30 October 2014

Frontline health staff will now be better equipped to manage deteriorating patients thanks to a new online simulation-based learning program.

University of Queensland researchers collaborated with experts across Australia to develop the program which is designed to help train first responders, such as nurses, on how to effectively manage deteriorating patients in hospitals.

FIRST2ACTweb (Feedback Incorporating Review and Simulation Techniques to Act on Clinical Trends) is the first program of its kind and pilot studies have already shown it can have a significant impact on clinical practice.

UQ lead researcher Associate Professor Fiona Bogossian, from the School of Nursing and Midwifery, said the program helped to ensure first responders were better equipped to safely manage deteriorating patients.

“The management of deteriorating patients is a problem throughout the world, and although not that complex, in a stressful situation the key essentials can easily be forgotten,” Dr Bogossian said.

“In a cohort of final year nursing students approximately half have never encountered a deteriorating patient in clinical practice and only 0.5 per cent have been a first responder.

“The best way to resolve this issue is to find ways for first responders and teams to practice through simulation.”

“FIRST2ACTweb builds on an earlier version of the program by including online video scenarios depicting deteriorating patients.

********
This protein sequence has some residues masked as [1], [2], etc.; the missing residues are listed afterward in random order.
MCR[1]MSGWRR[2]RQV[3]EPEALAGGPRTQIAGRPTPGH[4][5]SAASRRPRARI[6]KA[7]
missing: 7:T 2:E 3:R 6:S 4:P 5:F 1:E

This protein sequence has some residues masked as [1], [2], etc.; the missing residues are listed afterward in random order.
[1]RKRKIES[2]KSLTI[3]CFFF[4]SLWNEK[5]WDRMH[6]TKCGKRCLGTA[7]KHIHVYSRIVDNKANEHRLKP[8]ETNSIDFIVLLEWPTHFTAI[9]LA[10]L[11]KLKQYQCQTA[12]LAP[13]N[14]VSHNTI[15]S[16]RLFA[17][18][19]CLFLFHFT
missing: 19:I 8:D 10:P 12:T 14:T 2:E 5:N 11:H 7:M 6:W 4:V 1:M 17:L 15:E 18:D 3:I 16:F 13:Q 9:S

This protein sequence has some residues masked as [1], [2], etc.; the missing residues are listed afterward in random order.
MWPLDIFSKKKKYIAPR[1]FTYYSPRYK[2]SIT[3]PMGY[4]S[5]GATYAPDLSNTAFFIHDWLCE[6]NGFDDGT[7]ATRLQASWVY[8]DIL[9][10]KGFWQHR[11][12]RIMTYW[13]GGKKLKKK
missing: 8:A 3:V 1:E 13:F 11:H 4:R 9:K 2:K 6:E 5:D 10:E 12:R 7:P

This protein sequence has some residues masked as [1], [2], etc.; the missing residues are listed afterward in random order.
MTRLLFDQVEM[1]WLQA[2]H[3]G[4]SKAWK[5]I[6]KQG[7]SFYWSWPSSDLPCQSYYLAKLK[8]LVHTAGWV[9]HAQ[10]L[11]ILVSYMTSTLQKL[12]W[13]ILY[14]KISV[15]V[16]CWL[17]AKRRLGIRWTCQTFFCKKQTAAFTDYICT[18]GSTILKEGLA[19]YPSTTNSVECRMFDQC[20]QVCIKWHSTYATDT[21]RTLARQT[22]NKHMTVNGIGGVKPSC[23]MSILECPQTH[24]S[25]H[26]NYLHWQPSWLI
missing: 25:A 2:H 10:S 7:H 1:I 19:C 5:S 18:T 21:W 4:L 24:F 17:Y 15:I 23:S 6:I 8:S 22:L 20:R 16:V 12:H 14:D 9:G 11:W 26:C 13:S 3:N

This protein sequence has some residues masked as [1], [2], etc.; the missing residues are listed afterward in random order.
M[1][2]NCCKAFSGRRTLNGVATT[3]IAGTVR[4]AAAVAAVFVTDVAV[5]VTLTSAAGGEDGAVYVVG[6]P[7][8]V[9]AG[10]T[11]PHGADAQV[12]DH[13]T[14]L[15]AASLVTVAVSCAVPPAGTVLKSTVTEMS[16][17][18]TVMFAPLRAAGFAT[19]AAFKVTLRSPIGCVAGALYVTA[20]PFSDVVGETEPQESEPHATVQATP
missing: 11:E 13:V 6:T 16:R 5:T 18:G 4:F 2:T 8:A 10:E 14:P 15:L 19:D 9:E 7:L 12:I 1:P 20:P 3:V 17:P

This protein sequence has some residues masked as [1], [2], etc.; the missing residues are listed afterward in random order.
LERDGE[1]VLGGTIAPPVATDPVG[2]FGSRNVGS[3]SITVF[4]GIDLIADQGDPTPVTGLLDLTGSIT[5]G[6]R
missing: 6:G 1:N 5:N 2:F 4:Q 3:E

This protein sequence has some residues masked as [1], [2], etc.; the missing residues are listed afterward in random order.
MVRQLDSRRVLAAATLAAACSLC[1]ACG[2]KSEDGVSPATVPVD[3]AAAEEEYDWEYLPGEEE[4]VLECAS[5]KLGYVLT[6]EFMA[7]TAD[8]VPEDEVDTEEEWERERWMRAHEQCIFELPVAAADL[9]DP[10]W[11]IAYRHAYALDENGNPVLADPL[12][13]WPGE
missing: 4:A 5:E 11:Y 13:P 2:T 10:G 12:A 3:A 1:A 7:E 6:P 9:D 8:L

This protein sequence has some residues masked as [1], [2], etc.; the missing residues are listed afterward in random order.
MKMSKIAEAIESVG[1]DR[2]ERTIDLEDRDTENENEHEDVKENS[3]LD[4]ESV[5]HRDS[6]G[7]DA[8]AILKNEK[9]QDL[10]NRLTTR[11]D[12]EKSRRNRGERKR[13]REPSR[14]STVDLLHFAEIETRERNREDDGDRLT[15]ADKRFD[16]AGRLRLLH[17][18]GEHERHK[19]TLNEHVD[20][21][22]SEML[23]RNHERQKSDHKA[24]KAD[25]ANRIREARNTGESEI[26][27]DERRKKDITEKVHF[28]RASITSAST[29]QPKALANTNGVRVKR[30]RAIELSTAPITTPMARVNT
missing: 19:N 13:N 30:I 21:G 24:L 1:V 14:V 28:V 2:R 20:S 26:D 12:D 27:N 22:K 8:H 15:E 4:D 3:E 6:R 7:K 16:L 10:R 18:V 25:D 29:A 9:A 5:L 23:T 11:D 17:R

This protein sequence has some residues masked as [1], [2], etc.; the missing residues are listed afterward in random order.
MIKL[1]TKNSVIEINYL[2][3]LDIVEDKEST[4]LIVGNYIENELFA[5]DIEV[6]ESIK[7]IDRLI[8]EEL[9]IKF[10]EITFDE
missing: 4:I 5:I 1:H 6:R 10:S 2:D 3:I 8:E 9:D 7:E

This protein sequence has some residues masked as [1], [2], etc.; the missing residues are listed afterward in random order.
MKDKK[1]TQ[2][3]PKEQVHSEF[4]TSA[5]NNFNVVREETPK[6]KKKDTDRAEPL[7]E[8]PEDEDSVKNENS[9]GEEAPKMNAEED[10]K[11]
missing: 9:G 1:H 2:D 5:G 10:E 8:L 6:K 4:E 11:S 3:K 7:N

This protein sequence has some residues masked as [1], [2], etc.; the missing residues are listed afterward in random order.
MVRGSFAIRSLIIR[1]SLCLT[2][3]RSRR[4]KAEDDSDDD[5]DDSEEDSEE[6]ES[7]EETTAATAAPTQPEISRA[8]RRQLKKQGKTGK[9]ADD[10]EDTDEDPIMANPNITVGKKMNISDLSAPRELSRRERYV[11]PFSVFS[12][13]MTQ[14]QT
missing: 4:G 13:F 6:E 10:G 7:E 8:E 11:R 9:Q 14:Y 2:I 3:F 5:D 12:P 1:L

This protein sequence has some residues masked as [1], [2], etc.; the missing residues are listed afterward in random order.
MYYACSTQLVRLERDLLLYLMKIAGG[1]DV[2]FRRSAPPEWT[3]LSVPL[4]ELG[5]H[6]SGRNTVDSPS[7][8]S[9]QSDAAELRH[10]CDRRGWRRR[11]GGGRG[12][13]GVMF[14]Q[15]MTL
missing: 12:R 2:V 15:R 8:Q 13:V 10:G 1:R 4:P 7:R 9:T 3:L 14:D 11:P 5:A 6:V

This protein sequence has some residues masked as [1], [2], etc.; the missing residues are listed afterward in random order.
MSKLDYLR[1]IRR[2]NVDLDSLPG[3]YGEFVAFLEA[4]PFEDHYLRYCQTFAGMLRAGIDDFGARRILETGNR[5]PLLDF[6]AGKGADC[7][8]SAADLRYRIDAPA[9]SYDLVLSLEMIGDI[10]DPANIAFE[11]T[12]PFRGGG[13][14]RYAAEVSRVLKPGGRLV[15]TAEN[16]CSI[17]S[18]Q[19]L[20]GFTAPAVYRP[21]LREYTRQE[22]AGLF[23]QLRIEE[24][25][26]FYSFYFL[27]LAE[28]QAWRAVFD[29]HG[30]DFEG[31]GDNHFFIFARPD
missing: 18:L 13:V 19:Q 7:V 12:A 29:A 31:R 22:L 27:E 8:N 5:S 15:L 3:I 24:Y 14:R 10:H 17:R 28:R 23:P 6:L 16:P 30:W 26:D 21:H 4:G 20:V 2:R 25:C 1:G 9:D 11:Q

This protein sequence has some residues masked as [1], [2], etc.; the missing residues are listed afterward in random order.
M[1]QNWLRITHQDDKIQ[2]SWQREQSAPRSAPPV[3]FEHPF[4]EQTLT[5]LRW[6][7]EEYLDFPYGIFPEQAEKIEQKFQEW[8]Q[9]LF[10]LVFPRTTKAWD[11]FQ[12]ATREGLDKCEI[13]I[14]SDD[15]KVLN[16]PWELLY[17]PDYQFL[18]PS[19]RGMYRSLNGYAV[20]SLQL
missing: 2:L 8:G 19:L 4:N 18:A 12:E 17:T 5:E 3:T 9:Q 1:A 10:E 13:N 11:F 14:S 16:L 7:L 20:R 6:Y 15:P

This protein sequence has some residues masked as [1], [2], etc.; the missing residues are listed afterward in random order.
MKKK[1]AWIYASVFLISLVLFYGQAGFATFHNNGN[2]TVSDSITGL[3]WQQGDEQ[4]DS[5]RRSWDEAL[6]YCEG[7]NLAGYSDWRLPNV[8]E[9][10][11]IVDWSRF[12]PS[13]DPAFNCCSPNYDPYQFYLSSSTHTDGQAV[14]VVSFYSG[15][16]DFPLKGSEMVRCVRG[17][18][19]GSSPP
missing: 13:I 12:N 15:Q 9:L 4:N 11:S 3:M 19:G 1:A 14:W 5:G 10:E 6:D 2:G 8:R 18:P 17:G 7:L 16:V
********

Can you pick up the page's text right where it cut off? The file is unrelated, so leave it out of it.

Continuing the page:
“Participants use the interactive technology to stabilise the patients in the stimulation scenarios by selecting virtual clinical actions.”

“The project provides an opportunity for students to be exposed to scenarios that otherwise would not be possible.”

“The virtual simulation platform provides a high degree of reality, enabling students to gain experience in recognising and responding to deteriorating patients, and receiving feedback so they can improve their performance,” Dr Bogossian said.

Although originally designed for nurses, other health professions can also engage in tutor-led discussions and feedback, download course handbooks and conduct online assessment tests.

The research was funded through the Australian Government Office of Teaching and Learning.

The program was developed in partnership with UQ’s School of Nursing and Midwifery, Monash University, Deakin University, and Federation University, and was recently unveiled to members of the global university network group, Universitas 21 Health Sciences, a collaborative group for the network of international higher education.

Media: Lya McTaggart, Senior Marketing and Communications Officer, UQ’s School of Nursing and Midwifery, 3365 5084 or lya.mctaggart@uq.edu.au